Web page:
Here is a list of sales tools and the steps they hustled be delivered at:
- Blogs, articles, educational content, analyst reports, research papers, eguides and ebooks, expert content and white papers – Awareness stage
- Comparison white papers, expert guides, live interactions, web cases, podcasts and videos – Consideration stage
- Vendor comparisons, product comparisons, case studies, trial downloads, product literature and even opt for live demos – Decision stage
Step 3: Measure the sales process
Once you have identified the sales process steps, what information your prospects need in each step, and the sales tools that you have to create at each step, you will have to come up with a robust system of measuring the progress of your prospects through the sales funnel.
The measurement should be tangible and not based on vanity metrics. Have triggers in place to identify when a prospect has moved to the next step. Here are a few examples of triggers and what they mean:
- Prospect arrives at your website by searching for a specific keyword – means the prospect has identified the pain point
- Prospects sends time on your blog reading articles related to a particular topic – means the prospect has a good idea of what the solution to their pain may be
- Prospect request information about a product or service – means the prospect has identified a few vendors and is reaching out
- Prospect spends a lot of time on your product or service page and perhaps even adds the product to the shopping cart – the prospect is quite advanced in the sales process and is ready to buy
By following these 3 steps and documenting your process, you can improve your sales tremendously. Creating the various sales tools at each stage of the sales process is crucial. You can not expect success if you are using one or two sales tools at all stages of the buyer’s journey. I have written other articles on this blog where I discuss the buyer’s journey, creating powerful sales tools and more.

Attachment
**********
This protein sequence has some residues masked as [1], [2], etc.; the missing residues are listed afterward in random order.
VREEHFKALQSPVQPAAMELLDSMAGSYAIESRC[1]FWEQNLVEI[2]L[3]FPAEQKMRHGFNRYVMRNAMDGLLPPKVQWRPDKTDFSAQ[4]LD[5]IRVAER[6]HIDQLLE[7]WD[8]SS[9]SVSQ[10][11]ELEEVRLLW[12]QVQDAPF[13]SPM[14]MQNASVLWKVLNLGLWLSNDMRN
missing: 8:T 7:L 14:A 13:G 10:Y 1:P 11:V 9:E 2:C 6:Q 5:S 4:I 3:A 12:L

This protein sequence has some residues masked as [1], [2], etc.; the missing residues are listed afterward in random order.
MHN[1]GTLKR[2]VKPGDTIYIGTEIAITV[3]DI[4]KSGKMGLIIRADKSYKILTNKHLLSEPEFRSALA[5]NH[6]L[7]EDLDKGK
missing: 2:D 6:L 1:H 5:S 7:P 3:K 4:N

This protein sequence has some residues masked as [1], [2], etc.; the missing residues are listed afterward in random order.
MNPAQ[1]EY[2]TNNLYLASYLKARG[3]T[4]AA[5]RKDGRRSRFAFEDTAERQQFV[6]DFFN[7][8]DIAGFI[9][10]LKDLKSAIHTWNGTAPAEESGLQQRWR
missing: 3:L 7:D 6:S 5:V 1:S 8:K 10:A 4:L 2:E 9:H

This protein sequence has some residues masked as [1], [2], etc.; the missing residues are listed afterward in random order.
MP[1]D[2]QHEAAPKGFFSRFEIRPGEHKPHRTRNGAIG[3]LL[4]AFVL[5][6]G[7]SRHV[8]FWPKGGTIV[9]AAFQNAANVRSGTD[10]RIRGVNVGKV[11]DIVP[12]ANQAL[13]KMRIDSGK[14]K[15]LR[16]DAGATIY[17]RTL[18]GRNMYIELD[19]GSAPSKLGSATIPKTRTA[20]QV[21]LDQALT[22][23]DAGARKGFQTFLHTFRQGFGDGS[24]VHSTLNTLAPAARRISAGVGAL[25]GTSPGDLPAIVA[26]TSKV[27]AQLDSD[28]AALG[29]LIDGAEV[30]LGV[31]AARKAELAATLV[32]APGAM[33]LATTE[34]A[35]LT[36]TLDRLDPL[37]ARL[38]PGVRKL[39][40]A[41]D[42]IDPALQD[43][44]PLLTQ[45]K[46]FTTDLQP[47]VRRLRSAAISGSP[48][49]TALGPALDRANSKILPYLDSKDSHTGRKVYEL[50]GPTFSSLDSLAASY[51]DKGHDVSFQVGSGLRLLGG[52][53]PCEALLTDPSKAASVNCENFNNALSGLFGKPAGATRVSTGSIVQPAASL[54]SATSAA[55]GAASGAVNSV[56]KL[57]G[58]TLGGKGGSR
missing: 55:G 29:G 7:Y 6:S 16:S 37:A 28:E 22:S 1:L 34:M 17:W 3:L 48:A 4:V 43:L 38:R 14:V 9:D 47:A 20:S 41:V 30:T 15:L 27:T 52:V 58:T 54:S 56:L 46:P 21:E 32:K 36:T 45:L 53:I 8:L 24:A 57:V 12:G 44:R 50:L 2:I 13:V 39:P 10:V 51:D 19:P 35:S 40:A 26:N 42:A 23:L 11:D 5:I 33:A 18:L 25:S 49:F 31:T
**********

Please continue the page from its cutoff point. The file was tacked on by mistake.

6 Tips for Increasing Mobile Sales
If you are running an e-commerce website, you may think that mobile sales are probably not the main part of your business.
However, mobile sales can be an excellent way to supplement your normal website sales and also to bring in a whole new customer base and increase conversions.
Here are a few tips for making the most of your mobile sales by optimizing for mobile, even if they are not the mainstay of your e-commerce website.
Create a mobile option.
Mobile device sales are now more than desktop sales in the e-commerce world and many smartphone and tablet owners are indeed shopping only on their device. It’s a great way to use time efficiently and get errands done while stuck in traffic or waiting in line (or bored at your office desk).
Many people are buying from their mobile, and a large percentage is doing pre-sale research on prices and options through social networks. Ensure that your ecommerce website has a mobile-friendly component and that it comes up in mobile searches on common search engines such as Bing and Google.
Incorporate mobile into marketing.
Many people are relying more and more on their mobile devices, using them to at least partially replace personal computers and landline telephones. Mobile marketing strategies can be very effective. Include fields for mobile phone numbers on your sign up and check out pages.
Allow email users to opt in for receiving text messages with coupons and announcements. With people using their cell phones and tablets for just about every conceivable purpose, you cannot afford to ignore the media in your marketing and help increase sales.
Know your market.
The amount of effort that you invest into mobile sales and marketing should be tailored to your market. Some older markets do not use their mobile devices very often, while millennials practically live on their iPhones and Androids.
Know how your market is using their mobile devices, how often, and what types of devices they prefer. This will help you to prioritize mobile applications appropriately.
Keep up with innovations.
You probably think the ecommerce world changes by the second, but the mobile commerce world is changing even more quickly. It is still a relatively new technology and thus mobile apps being developed at a much higher rate than other online fields.
Test and revise.
As with all aspects of your ecommerce website empire, the only way to know what works for you is to experiment with new technologies and see how they are received. Keep track of how many referrals, sales, and clicks are generated by mobile devices versus traditional internet.
Look especially at trends; if your mobile sales are doubling every two months, it may be worth your investment to work on this area even if it is not very lucrative at this moment.
If your ecommerce website is like most, mobile sales and marketing are not the main part of your business. Keep your investment reasonable for your expected return. Continue to give your ecommerce website top priority when it comes to time, monetary investment, and innovations.
A recent study found that almost a quarter of mobile device shoppers have cursed at their device during a shopping experience, and another found that online website receive on average 2% of their incomefrom this avenue.